Divorce is a difficult experience for any couple, especially one with children. Even if divorce is the best path forward for you and your partner, it can be a very challenging experience for children to navigate. It’s important to support your children throughout the process, but how do you do that? Let’s discuss how to best support your child during divorce.
How do children react to divorce?
Children react differently to divorce depending on their age, personality, and specific family circumstances. Some children feel very guilty and blame themselves, while others may start acting out and experiencing difficulties at school.
Younger children tend to not understand the situation and often experience confusion and sadness. Older children often experience worry and guilt, while teenagers may become angry, withdrawn, and not want to talk about the situation.
It’s important to support your child, regardless of how they react. Here are some simple steps you can take to help your children navigate this complicated time in their young lives.
Tips for supporting your child during a divorce
- Communicate honestly: Divorce is very confusing for kids. It’s important to communicate openly and honestly with your children. Explain the situation to them as clearly and accurately as you can, and encourage their questions.
- Create a stable environment: Stability, consistency, and routines are important for all children, especially during a major life event like a divorce. Do your best to maintain their original routine and keep their surroundings familiar.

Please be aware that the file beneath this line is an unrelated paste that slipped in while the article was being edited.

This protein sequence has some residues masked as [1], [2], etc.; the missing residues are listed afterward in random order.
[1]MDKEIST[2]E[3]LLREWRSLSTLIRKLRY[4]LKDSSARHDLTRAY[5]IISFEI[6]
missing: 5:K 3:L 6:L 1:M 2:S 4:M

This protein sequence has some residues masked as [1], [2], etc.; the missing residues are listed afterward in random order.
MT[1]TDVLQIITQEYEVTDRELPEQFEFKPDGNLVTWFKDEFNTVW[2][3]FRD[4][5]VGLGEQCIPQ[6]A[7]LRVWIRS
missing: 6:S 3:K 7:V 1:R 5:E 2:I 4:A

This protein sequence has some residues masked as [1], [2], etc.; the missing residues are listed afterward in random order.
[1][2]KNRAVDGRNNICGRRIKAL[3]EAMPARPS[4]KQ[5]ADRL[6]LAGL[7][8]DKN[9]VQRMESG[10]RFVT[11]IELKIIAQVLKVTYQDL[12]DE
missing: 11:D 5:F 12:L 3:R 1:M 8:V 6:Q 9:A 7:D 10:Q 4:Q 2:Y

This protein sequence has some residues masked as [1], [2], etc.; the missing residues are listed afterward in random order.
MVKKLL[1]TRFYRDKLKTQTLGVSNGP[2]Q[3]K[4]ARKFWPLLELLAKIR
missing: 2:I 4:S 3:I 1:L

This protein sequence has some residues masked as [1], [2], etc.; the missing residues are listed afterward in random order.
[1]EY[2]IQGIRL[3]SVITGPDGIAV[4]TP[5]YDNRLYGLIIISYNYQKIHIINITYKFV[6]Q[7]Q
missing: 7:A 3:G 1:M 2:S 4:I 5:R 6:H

- Offer reassurance: Reassure your child that both you and their other parent love them. Make sure you communicate that your love for your child is entirely separate from your divorce. You may feel this goes without saying, but kids often need to hear it.
- Encourage time spent with the other parent: Don’t put your child in a position where they feel like they can’t spend time with their other parent. Support their contact, whether it’s visiting in person, a phone call, or whatever works best.
- Inform teachers if necessary: If you have school-age children, consider discussing the situation with their teachers. This helps the teacher look out for and support your child as they navigate this situation.
- Lead by example: Whatever feelings you may harbor towards your ex, refrain from sharing these thoughts with your child. Set a good example and vent your frustrations elsewhere.
- Consider counseling: Counselors and therapists with experience in divorce are amazing resources. Don’t be afraid to reach out to seek help for your child – a counselor can provide strategies for navigating this situation with your kids.
Contact us to discuss the complexities of divorce
At Lonich Patton Ehrlich Policastri, we take care of the legal side of divorce proceedings, leaving you with more time for what’s really important. With more than 100 years of combined litigation experience, you can trust our team of divorce litigation specialists to negotiate on your behalf and ensure you receive what you are entitled to during divorce proceedings.
Questions? Discuss your situation with a divorce litigation expert by calling 408-553-0801 or setting up a free consultation today.
Disclaimer: This article does not constitute a guarantee, warranty, or prediction regarding the outcome of your legal matter.